Choosing a Reputable Dog Groomer
Gather as much information as you can about the groomer and the shop before you decide whether to entrust them with your dog.
“Make sure the person has some experience. Ask what kind of program they went through,” says an Austin dog groomer we spoke to. “For example, I went through a 600-hour, hands-on program. So from day one, I was working with dogs of all kinds of breeds.”
She also recommends doing some research about what products the groomer uses. “If they’ll buy the cheapest shampoos and conditioners and charge extra for nail trims if every little thing is an add-on, chances are they’re only in it for the money,” she explains. “In our shop, we only use products we would use on our own dogs – they’re all-natural and low chemical; a lot are sulfate-free.”
How the groomer dries dogs is extremely important, she says. “I wouldn’t use a place that uses kennel dryers. Basically, they put your dog in a box with a fan attached. Dogs have died in those.”
She adds, “With a hand dryer, the groomer can get out all the dead skin and hair. The groomer can look at the skin; I’ve found cancerous lumps and infected bite marks.”
This is a valuable service a groomer can provide, she explains, because “you can’t always see what’s under your dog’s hair. The groomer has the tools and the ability to look at your dog’s skin and coat, so if there’s anything wrong, he can let you know.”
What to Look for at the Dog Grooming Shop
Before you schedule an appointment for your dog, visit the grooming shop you’re considering. It’s important to get a feel for the setup, meet the groomers, and watch them interact with clients.
“When you first go into a grooming shop, you want to make sure it doesn’t reek like urine and feces,” she says. “Be realistic; there’s going to be dog hair, and there might be some accidents, but check to make sure things are getting cleaned up efficiently.”
She also warns, “Make sure the place doesn’t smell like chemicals or cigarettes.”
It’s important to observe how the groomers interact with both dogs and humans in the shop.
“See if the groomer comes out, gets on their level, and is friendly with the dog,” she advises. “Especially if you have an older dog or a higher stress dog, find a place that will work with them.”
For example, she says, “At a lot of shops, anywhere from four to ten dogs will come in at 8 a.m. and have to wait until the groomer gets to them. At our shop, we have it set up just like a human hair salon. Your dog can be in and out in an hour and a half. We don’t have dogs waiting in kennels.”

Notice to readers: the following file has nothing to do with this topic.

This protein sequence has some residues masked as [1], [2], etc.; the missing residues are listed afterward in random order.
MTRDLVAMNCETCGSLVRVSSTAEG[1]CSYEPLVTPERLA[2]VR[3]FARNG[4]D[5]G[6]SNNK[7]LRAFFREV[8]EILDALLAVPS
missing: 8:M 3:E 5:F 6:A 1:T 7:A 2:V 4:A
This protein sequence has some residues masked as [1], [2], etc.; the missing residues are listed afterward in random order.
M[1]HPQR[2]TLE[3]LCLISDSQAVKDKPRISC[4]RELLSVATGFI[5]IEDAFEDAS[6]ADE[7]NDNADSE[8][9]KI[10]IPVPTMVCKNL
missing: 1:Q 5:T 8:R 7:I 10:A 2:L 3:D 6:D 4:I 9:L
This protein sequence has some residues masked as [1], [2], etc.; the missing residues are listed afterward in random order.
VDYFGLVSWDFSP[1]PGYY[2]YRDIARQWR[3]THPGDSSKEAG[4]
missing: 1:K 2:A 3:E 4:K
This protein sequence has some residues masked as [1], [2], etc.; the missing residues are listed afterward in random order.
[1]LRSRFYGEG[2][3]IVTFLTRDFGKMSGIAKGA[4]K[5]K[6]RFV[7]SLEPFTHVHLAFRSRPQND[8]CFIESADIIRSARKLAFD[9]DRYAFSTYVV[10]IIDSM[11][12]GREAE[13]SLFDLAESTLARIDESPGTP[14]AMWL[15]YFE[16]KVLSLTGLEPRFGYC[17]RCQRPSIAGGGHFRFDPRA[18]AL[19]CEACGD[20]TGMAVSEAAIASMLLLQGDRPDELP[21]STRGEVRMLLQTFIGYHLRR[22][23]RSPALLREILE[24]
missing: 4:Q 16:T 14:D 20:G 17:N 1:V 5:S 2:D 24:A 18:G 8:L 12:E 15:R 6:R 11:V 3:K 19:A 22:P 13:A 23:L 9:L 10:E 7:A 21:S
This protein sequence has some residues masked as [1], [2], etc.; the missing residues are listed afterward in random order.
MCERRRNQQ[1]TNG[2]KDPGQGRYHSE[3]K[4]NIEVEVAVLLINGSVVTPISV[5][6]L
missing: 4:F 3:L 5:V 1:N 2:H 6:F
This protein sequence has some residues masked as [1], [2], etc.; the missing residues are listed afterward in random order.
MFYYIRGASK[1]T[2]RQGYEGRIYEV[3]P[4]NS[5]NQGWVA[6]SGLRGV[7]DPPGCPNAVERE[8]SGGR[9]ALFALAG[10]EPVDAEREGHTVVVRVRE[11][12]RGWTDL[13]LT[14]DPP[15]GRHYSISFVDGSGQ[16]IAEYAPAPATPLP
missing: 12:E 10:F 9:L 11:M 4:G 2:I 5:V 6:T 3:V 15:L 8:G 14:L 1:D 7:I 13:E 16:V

She also recommends asking to see work samples and possibly requesting a tour.
“If the groomer has a dog, check out that dog and see how it looks. Often, they’ll have books of photos of different work they’ve done.”
She adds that during particularly busy times, groomers might not be able to conduct tours of the facility, “but see if they act suspicious about it.”
Always make sure that the groomer checks your dog’s shot records for rabies, distemper, and bordetella, she says.
With a little time and research, you can make sure that your dog will have a positive experience at the groomer. Bad grooming can result in trauma and even severe injury to your dog, so finding a good groomer is well worth the effort. As she says, “You want to make sure they’re treating your dog like you would treat your dog.”
Knowing What to Avoid with Dog Groomers
There are many things to look for and ask about when it comes to calling or visiting dog groomers. Dog groomers can come in a variety of shapes and sizes so know what to question or possibly look out for. For instance, some dog groomers may use tranquilizers to calm the dogs prior to grooming. There are also dog groomers who use cage dryers to dry the animal’s hair as opposed to drying them with a blow dryer. It is up to the pet owner to ask the questions and make sure to be fully aware of how the dog is being treated and handled behind the scenes.
It is also important to take a tour of the grooming facility. Make sure the facility is clean and the staff helpful. See what kind of equipment is being used and how it works. It is ultimately the pet owner’s responsibility to see that these things are carried out.
Private Dog Grooming Salons
Private dog grooming salons are one way to get the dog groomed but at a higher price. Private salons often get business by word of mouth and other referrals. Looking for one in the neighborhood may be a sensible solution if the dog does not prefer long trips. Getting to know the owners and groomers helps when it comes to making appointments and knowing the dog’s needs.
Dog Grooming Facilities at Pet Supply Stores
Dog grooming at pet stores is yet another option at a lower cost. Pet stores that sell pet products typically have grooming salons right in the store. It is best to be watchful and mindful of the activity and process of these types of salons which bring in a lot of dogs and whose groomers may or may not be fully trained or knowledgeable.
There is always the option of having a groomer come to the home or choosing a mobile dog grooming service for dogs that are older or skittish. Look into all dog grooming options before rushing to any decisions about the groomer. Find out what may work best for the dog according to needs, personality, and price. Ask a lot of questions to ensure the highest safety and health of the animal.